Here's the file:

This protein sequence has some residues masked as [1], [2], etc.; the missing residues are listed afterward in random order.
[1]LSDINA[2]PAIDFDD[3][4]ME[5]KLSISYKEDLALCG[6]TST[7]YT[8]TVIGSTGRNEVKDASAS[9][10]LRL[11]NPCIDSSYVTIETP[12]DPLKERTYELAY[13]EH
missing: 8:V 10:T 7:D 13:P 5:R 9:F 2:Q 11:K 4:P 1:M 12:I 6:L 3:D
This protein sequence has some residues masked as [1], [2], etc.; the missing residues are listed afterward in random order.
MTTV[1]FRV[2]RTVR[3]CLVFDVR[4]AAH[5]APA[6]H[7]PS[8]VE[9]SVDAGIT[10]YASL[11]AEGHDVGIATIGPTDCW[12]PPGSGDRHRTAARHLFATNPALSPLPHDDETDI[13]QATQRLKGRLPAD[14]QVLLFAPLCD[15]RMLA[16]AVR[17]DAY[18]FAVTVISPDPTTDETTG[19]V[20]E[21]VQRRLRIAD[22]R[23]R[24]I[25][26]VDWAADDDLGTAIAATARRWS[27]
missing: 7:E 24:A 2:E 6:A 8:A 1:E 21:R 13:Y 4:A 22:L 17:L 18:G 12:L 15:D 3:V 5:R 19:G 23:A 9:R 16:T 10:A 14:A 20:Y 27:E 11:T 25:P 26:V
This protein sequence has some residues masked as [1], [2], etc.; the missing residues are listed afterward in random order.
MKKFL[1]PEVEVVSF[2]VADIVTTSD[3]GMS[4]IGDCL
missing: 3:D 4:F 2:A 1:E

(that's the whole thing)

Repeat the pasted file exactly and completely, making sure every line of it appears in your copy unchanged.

This protein sequence has some residues masked as [1], [2], etc.; the missing residues are listed afterward in random order.
[1]LSDINA[2]PAIDFDD[3][4]ME[5]KLSISYKEDLALCG[6]TST[7]YT[8]TVIGSTGRNEVKDASAS[9][10]LRL[11]NPCIDSSYVTIETP[12]DPLKERTYELAY[13]EH
missing: 8:V 10:T 7:D 13:P 5:R 9:F 2:Q 11:K 4:P 1:M 12:I 6:L 3:D
This protein sequence has some residues masked as [1], [2], etc.; the missing residues are listed afterward in random order.
MTTV[1]FRV[2]RTVR[3]CLVFDVR[4]AAH[5]APA[6]H[7]PS[8]VE[9]SVDAGIT[10]YASL[11]AEGHDVGIATIGPTDCW[12]PPGSGDRHRTAARHLFATNPALSPLPHDDETDI[13]QATQRLKGRLPAD[14]QVLLFAPLCD[15]RMLA[16]AVR[17]DAY[18]FAVTVISPDPTTDETTG[19]V[20]E[21]VQRRLRIAD[22]R[23]R[24]I[25][26]VDWAADDDLGTAIAATARRWS[27]
missing: 7:E 24:A 2:E 6:A 8:A 1:E 21:R 13:Y 4:A 22:L 17:L 18:G 12:L 15:D 3:V 5:R 19:G 23:A 9:R 16:T 10:A 14:A 20:Y 27:E 11:T 25:P 26:V
This protein sequence has some residues masked as [1], [2], etc.; the missing residues are listed afterward in random order.
MKKFL[1]PEVEVVSF[2]VADIVTTSD[3]GMS[4]IGDCL
missing: 3:D 4:F 2:A 1:E